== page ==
12 Foods to combat depression
Depression is a fairly common mental disorder nowadays. According to the Ministry of Health, it is estimated that, in Latin America, 24 million people suffer from the disease. In a depressive episode the person may feel powerless, mood-stricken, uninteresting, and unwilling to do ordinary routine tasks in addition to physical symptoms such as headache and stomach pain. According to nutrologist Roberto Navarro, our brain produces substances called neurotransmitters that control innumerable brain functions. One of these neurotransmitters, serotonin, is able to give the brain a sense of well-being, regulating our mood and also giving a sense of "satiety."
Food can help produce more serotonin, boosting good mood and helping in the combat of depression, however, it is worth remembering that it does not replace the treatment of the disease, with medication intervention and therapy. "For the production of cerebral serotonin, there is a need for" raw materials "(called cofactors) that are fundamental for their synthesis, such as tryptophan (amino acid), magnesium, calcium (minerals), vitamin B6, folic acid (vitamins)." Navarro. Here are a few foods that will improve your mood and are excellent co-adjuvants to help you fight the disease.
Nut, walnuts and almonds
They are rich in selenium, a powerful agent antioxidant. According to nutritionist Abykeyla Tosatti, they collaborate to improve the symptoms of depression, helping to reduce stress. Recommended daily quantities are two to three units of Brazil nuts or five units of nuts or 10 to 12 units of almonds. But you can also make a tasty mix of these oilseeds.
Skim milk and yogurt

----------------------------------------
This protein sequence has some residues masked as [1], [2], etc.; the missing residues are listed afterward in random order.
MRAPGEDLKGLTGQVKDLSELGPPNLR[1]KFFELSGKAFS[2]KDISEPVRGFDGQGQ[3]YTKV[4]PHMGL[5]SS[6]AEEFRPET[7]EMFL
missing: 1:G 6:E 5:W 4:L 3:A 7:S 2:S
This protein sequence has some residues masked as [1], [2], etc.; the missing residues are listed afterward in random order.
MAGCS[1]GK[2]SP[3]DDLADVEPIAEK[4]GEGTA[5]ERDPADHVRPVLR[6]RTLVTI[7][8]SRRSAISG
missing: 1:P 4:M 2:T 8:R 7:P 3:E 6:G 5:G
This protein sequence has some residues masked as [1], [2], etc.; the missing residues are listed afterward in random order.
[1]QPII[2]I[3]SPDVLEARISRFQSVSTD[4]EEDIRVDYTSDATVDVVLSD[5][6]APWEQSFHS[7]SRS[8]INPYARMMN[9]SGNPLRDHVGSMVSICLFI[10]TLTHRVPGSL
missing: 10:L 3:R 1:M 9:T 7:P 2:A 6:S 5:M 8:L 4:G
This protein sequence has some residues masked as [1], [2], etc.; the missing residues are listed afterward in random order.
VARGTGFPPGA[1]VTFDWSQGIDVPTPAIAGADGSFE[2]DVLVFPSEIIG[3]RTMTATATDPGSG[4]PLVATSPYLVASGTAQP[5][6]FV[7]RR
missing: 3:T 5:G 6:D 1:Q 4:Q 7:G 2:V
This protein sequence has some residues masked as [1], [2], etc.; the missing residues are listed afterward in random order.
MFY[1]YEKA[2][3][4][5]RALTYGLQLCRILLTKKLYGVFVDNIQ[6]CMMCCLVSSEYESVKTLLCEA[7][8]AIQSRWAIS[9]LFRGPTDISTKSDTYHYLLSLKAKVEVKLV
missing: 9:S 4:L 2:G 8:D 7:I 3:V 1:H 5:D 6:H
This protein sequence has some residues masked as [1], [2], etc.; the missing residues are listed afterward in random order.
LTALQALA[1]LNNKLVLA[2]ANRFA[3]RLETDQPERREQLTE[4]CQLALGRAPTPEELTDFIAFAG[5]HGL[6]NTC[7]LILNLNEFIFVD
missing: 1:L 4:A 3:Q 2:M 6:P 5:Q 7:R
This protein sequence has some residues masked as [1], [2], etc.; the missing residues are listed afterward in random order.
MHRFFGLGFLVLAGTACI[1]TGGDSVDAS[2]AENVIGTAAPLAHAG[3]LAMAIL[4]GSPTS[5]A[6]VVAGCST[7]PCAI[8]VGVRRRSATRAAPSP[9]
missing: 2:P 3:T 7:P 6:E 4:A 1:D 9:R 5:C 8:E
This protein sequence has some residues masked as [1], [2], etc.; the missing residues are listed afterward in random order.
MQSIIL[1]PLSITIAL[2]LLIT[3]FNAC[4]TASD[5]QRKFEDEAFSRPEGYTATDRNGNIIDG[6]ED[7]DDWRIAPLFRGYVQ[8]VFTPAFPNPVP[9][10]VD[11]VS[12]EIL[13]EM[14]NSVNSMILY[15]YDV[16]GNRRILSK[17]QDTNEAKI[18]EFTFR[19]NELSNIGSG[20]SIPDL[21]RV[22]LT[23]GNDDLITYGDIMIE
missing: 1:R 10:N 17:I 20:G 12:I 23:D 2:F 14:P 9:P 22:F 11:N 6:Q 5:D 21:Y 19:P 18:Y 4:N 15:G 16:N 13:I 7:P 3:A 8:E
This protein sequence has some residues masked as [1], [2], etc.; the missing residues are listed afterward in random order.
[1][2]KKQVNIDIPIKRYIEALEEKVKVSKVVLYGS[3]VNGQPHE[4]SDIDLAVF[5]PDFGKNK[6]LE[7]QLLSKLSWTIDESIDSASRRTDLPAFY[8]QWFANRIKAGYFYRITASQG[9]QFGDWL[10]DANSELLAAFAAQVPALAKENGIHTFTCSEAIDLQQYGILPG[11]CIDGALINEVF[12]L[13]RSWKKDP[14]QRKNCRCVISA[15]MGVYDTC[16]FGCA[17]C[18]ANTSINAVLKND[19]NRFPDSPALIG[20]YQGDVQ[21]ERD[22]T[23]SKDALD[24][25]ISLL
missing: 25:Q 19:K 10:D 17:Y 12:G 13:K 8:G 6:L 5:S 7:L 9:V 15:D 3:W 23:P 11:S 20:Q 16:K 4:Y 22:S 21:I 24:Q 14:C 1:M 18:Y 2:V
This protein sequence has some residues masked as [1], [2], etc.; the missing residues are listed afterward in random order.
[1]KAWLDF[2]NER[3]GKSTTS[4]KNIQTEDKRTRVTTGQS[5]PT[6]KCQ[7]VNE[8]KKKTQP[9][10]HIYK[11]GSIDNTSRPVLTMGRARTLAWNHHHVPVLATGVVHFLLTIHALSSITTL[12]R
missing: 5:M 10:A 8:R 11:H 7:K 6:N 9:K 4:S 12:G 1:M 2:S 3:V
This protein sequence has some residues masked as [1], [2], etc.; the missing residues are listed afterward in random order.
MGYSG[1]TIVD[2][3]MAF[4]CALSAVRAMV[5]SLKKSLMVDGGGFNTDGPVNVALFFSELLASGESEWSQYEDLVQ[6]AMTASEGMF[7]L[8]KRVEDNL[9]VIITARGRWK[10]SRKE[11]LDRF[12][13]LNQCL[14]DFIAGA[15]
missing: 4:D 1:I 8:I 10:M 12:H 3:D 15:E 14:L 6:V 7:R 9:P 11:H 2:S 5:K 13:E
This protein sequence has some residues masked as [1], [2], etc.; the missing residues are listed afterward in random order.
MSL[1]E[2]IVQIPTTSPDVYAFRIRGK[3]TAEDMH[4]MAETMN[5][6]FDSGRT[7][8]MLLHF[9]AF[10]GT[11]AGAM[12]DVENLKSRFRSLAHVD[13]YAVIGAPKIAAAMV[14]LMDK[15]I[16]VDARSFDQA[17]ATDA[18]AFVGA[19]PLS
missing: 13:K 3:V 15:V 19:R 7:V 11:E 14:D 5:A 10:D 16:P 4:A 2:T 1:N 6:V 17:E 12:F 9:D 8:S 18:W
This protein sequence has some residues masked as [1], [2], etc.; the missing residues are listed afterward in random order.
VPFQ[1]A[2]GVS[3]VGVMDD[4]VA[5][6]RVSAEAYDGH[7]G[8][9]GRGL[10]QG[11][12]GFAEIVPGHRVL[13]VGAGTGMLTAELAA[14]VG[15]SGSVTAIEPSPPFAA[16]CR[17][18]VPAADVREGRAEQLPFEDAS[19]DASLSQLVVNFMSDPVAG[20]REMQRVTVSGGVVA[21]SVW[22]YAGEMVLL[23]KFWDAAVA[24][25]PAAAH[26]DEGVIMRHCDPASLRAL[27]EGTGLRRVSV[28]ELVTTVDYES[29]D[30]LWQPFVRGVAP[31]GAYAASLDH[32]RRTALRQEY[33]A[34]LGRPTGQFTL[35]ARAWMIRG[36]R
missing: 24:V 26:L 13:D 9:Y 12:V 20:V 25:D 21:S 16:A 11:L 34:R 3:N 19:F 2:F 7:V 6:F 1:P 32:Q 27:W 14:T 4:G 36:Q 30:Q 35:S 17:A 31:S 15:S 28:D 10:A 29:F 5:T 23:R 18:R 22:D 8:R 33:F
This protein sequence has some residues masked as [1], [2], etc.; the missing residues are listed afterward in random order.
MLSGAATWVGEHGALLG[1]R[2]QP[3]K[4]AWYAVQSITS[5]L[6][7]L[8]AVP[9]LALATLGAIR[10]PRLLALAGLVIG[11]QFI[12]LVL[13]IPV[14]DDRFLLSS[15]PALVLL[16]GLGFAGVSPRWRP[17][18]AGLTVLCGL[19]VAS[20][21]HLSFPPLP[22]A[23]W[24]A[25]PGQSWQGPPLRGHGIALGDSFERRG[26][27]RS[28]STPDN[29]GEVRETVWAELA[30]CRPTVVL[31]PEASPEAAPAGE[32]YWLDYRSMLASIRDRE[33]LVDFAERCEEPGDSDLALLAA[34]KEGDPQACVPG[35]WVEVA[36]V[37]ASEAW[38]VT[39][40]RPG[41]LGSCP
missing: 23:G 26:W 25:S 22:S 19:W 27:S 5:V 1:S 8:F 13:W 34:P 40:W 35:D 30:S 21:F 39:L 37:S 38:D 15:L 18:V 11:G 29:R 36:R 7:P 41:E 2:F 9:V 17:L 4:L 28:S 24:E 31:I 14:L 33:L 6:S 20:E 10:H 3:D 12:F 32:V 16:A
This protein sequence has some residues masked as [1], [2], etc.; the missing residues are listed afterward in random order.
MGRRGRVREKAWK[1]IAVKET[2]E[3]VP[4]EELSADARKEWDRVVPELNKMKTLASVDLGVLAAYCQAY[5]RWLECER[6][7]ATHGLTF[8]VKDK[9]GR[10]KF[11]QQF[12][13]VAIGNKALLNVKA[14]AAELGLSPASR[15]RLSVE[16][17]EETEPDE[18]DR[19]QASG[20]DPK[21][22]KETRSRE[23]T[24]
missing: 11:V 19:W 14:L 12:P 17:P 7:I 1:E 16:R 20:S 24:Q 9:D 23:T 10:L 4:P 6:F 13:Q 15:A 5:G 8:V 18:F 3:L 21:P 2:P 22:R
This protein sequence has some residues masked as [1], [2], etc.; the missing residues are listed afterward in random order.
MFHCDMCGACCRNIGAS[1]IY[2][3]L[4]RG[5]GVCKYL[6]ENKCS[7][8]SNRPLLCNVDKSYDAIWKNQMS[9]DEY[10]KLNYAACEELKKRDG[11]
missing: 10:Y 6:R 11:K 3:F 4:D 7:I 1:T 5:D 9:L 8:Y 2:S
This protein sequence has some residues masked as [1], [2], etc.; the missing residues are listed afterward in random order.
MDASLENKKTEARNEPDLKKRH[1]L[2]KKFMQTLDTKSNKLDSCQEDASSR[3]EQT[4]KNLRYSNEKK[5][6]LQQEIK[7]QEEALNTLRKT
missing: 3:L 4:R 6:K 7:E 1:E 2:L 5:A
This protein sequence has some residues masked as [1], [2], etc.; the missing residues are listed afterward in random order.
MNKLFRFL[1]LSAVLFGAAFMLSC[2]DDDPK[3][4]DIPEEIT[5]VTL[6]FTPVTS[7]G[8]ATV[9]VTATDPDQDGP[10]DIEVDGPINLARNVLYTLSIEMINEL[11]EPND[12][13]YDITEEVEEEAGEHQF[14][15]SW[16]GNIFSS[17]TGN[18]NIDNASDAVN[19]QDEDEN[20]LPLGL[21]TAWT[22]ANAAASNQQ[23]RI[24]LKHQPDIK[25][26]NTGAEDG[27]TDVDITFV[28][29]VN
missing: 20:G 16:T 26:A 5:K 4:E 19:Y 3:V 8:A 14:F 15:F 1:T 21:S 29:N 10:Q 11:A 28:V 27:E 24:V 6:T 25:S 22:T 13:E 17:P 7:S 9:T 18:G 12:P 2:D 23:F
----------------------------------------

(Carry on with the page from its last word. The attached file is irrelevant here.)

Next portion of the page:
They are great sources of calcium, a mineral that suppresses tension and depression. "Calcium helps reduce and control nervousness and irritability. It also participates in muscle contractions, heart beats and the transmission of nerve impulses and regulates blood pressure," explains nutritionist Abykeyla Tosatti. It is recommended to consume 2 to 3 servings per day.
Watermelon, avocado, papaya, banana, tangerine and lemon are known as agents of good mood. "All these fruits are rich in tryptophan, an amino acid that helps in the production of serotonin," explains nutritionist Abykeyla Tosatti. It is recommended to consume three to five servings of fruits every day.
Orange and apple
They are prominent because they provide folic acid, whose consumption is associated with a lower prevalence of depressive symptoms. In addition, because it is rich in vitamin C, orange promotes better functioning of the nervous system, ensures energy, helps to fight stress and prevents fatigue.
Banana and avocado
Banana is rich in carbohydrate of carbon), potassium and magnesium. It is also a source of vitamin B6, which produces energy. "The fruit lessens anxiety and helps you sleep peacefully," explains Abykeyla. As good as, avocado is another great option, and before bed. Consume two teaspoons of pure fruit (without sugar or sweetener) every day before bedtime.